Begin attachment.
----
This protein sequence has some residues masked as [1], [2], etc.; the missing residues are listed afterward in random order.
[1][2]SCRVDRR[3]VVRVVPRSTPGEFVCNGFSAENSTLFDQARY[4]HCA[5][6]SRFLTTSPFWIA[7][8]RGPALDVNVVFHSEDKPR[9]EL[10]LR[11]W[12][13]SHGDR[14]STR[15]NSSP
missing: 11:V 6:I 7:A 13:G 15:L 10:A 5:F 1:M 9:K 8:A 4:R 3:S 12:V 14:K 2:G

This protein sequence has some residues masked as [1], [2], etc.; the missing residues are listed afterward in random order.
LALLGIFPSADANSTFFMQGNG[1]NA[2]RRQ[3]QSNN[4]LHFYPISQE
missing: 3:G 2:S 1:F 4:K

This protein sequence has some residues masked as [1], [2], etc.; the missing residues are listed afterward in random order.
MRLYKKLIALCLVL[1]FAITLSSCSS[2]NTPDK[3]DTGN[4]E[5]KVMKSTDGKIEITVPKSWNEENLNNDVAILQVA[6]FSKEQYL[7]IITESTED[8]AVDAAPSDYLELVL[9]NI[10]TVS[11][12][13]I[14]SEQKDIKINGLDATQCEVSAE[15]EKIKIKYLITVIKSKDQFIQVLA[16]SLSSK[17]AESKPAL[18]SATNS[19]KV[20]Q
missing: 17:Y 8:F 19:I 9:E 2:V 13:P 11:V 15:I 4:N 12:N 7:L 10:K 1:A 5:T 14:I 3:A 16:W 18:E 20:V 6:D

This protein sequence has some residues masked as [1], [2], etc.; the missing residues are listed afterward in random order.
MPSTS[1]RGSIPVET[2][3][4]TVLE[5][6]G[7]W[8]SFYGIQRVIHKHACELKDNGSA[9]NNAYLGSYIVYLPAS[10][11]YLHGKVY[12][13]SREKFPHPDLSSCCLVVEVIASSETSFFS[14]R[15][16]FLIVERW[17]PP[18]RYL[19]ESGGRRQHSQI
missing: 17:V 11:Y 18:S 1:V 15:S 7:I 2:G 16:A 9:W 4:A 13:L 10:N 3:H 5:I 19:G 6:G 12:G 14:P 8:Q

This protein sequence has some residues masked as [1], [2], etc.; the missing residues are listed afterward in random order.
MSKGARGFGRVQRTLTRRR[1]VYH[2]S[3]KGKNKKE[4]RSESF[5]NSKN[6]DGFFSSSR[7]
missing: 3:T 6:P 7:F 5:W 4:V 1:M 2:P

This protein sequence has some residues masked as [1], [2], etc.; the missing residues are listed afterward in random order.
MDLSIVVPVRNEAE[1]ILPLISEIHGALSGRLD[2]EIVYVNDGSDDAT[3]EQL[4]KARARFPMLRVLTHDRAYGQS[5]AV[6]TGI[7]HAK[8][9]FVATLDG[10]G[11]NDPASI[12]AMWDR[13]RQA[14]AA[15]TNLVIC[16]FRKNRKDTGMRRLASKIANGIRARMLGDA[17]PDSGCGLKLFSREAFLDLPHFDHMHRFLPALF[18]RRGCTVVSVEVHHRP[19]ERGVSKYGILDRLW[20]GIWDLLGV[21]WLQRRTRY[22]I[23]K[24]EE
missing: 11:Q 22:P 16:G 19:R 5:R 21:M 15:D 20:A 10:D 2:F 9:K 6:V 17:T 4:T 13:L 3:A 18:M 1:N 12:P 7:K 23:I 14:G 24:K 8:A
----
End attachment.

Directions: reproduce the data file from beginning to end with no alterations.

This protein sequence has some residues masked as [1], [2], etc.; the missing residues are listed afterward in random order.
[1][2]SCRVDRR[3]VVRVVPRSTPGEFVCNGFSAENSTLFDQARY[4]HCA[5][6]SRFLTTSPFWIA[7][8]RGPALDVNVVFHSEDKPR[9]EL[10]LR[11]W[12][13]SHGDR[14]STR[15]NSSP
missing: 11:V 6:I 7:A 13:G 15:L 10:A 5:F 1:M 9:K 8:A 4:R 3:S 12:V 14:K 2:G

This protein sequence has some residues masked as [1], [2], etc.; the missing residues are listed afterward in random order.
LALLGIFPSADANSTFFMQGNG[1]NA[2]RRQ[3]QSNN[4]LHFYPISQE
missing: 3:G 2:S 1:F 4:K

This protein sequence has some residues masked as [1], [2], etc.; the missing residues are listed afterward in random order.
MRLYKKLIALCLVL[1]FAITLSSCSS[2]NTPDK[3]DTGN[4]E[5]KVMKSTDGKIEITVPKSWNEENLNNDVAILQVA[6]FSKEQYL[7]IITESTED[8]AVDAAPSDYLELVL[9]NI[10]TVS[11][12][13]I[14]SEQKDIKINGLDATQCEVSAE[15]EKIKIKYLITVIKSKDQFIQVLA[16]SLSSK[17]AESKPAL[18]SATNS[19]KV[20]Q
missing: 17:Y 8:F 19:I 9:E 2:V 13:P 11:V 15:I 4:N 12:N 7:L 10:K 1:A 5:T 14:I 3:A 16:W 18:E 20:V 6:D

This protein sequence has some residues masked as [1], [2], etc.; the missing residues are listed afterward in random order.
MPSTS[1]RGSIPVET[2][3][4]TVLE[5][6]G[7]W[8]SFYGIQRVIHKHACELKDNGSA[9]NNAYLGSYIVYLPAS[10][11]YLHGKVY[12][13]SREKFPHPDLSSCCLVVEVIASSETSFFS[14]R[15][16]FLIVERW[17]PP[18]RYL[19]ESGGRRQHSQI
missing: 17:V 11:Y 18:S 1:V 15:S 7:I 2:G 16:A 9:W 4:A 13:L 10:N 3:H 5:I 19:G 6:G 12:G 14:P 8:Q

This protein sequence has some residues masked as [1], [2], etc.; the missing residues are listed afterward in random order.
MSKGARGFGRVQRTLTRRR[1]VYH[2]S[3]KGKNKKE[4]RSESF[5]NSKN[6]DGFFSSSR[7]
missing: 3:T 6:P 7:F 5:W 4:V 1:M 2:P

This protein sequence has some residues masked as [1], [2], etc.; the missing residues are listed afterward in random order.
MDLSIVVPVRNEAE[1]ILPLISEIHGALSGRLD[2]EIVYVNDGSDDAT[3]EQL[4]KARARFPMLRVLTHDRAYGQS[5]AV[6]TGI[7]HAK[8][9]FVATLDG[10]G[11]NDPASI[12]AMWDR[13]RQA[14]AA[15]TNLVIC[16]FRKNRKDTGMRRLASKIANGIRARMLGDA[17]PDSGCGLKLFSREAFLDLPHFDHMHRFLPALF[18]RRGCTVVSVEVHHRP[19]ERGVSKYGILDRLW[20]GIWDLLGV[21]WLQRRTRY[22]I[23]K[24]EE
missing: 11:Q 22:P 16:G 19:R 5:R 21:M 15:D 20:A 10:D 2:F 9:K 6:V 17:T 4:T 13:L 3:A 18:M 1:N 12:P 7:K 23:I 14:G 24:K 8:A